Entering the house he’d been born in was like walking into a cave: deep and dim and soothing after the blistering heat of summer. A benevolent twist of a wooden frame pitched over a shallow dugout that had once served as a root cellar and moonshine stash. Pecan trees shaded the roof and provided shelter for a large dray of squirrels that raced over the tar paper night and day, occasionally prompting Albert to dig his revolver out of the faded bureau and thin them out. Albert would push the bullets into the chamber one by one, his thick lips mouthing silent curses. He would sight carefully and squeeze the trigger, reducing squirrel skulls to sprays of red mist. Once, Michel had heard Albert mutter his mother’s name while he was at the task.
He made himself scarce on those days.
The red-checkered curtains in the kitchen had been on the rods since Albert’s wedding day, though the checks were an insipid pink now and the linen was so frail it would have come all to pieces with a good wash. The white sink was porcelain over steel, pitted with age but big and useful, and he still remembered his mother washing dishes there after dinner, dazzling sunlight streaming in through the wide windows and painting copper lights in her long braid.
He remembered her voice too, begging Albert not to hit him, promising him she wouldn’t make the charms anymore, dressing his hurts and rocking him to sleep. Tout va bien, mon bébé. Maman est là. Tout va bien.
I’m here. All is well.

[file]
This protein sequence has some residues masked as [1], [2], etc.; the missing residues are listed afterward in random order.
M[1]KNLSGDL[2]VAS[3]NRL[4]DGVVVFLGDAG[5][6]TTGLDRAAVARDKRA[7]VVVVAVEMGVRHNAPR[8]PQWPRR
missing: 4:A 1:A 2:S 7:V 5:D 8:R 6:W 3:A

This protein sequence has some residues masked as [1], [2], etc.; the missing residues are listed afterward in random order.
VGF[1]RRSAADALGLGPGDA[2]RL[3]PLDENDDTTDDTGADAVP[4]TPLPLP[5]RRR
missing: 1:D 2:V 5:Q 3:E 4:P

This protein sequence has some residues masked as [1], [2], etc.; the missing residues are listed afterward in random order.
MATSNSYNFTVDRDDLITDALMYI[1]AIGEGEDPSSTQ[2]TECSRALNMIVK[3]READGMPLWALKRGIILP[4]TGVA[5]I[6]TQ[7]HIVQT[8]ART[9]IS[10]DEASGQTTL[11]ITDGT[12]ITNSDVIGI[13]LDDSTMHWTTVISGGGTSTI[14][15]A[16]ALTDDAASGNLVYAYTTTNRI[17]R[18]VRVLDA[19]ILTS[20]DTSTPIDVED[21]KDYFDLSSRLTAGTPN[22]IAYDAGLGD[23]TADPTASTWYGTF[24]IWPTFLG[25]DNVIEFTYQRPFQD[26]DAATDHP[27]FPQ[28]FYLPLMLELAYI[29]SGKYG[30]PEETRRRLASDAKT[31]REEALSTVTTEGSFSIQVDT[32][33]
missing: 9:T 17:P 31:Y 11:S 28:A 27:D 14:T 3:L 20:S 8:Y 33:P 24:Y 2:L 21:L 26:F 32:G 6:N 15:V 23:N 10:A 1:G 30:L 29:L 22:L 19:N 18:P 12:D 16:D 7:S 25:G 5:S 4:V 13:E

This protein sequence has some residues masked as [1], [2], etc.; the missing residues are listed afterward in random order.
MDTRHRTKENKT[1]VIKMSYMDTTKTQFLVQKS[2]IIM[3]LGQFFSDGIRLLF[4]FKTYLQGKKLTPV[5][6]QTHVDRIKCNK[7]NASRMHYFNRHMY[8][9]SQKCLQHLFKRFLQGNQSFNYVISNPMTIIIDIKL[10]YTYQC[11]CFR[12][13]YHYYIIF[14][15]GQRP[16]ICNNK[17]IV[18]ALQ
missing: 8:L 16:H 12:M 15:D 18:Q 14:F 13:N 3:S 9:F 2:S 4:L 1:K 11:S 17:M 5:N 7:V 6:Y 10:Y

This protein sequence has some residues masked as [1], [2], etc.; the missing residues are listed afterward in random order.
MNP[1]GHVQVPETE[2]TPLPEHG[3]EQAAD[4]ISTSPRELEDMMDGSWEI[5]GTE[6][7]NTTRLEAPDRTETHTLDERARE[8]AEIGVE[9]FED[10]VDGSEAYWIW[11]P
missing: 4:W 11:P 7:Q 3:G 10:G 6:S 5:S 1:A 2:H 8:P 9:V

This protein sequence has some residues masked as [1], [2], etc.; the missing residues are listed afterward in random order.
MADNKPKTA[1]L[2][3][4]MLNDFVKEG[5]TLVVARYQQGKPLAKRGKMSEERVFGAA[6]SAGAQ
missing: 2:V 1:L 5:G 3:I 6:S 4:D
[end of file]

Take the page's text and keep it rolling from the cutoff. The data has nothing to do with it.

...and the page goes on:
A plastic yellow clock ticked time away in the windowsill. He picked it up and wound the back six times to keep it running. It had been a wedding present from his mother’s people. “The only damn one,” Albert was fond of saying. Michel could pinpoint the day when Albert had stopped talking about his mother—except to say it was Michel’s fault she was gone. He had cried too much, demanded too much of her, made her crazy with his bad dreams and screaming fits in the middle of the night. Michel knew about the dirty pictures in the drawer, but somehow the guilt clung to him, sticking like a tree frog to a leaf. Maybe he needed the blame. How else to explain why his mother had left him?
He picked up the loaf of bread on the wooden counter, opened it, and sniffed. Sweet and yeasty, just shy of sprouting mold. Good enough for sandwiches. A canister of peanut butter and a small Mason jar of strawberry preserves from Mrs. Lambert were in the cupboard. Ray’s mother was always sending things. Ray said it was because she wanted Michel and Ray to stay friends now that they were out of school, but Michel didn’t need gifts for that.